Chronological Writing: Its Concepts and Development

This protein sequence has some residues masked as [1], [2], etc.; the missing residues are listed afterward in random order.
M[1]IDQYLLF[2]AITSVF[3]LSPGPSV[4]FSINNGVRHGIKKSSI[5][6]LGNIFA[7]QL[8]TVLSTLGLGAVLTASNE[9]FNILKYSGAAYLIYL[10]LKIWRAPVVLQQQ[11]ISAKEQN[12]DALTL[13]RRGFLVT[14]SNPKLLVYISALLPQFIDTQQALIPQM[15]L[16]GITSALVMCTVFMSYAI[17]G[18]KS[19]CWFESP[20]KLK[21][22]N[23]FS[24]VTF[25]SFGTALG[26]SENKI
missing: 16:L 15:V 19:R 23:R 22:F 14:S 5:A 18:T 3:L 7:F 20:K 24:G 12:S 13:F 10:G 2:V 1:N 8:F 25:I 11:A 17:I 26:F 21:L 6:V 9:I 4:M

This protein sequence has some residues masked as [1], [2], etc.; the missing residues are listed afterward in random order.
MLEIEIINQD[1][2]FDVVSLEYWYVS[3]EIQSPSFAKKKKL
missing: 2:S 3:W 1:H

Chronology, unlike history, is not confined to human experiences, disregards causes in the human sphere, and emphasizes the occurrence rather than the sense of an event. For the Jews chronology was tribal records, for the Church fathefs (and later for Protestants) a theological weapon, for the Byzantines a framework within which the Western Empire's sociopolitical dogmas were challenged. During the seventeenth century the very popularity and proliferation of chronologies began to bring them into disrepute. Historical studies nevertheless drew on chronological themes and concepts (e.g., history and ethnology assimilated racial genealogies). A coherent dating scheme, collections of primary sources, and critical techniques constitute chronology's little-acknowledged legacy to historiography.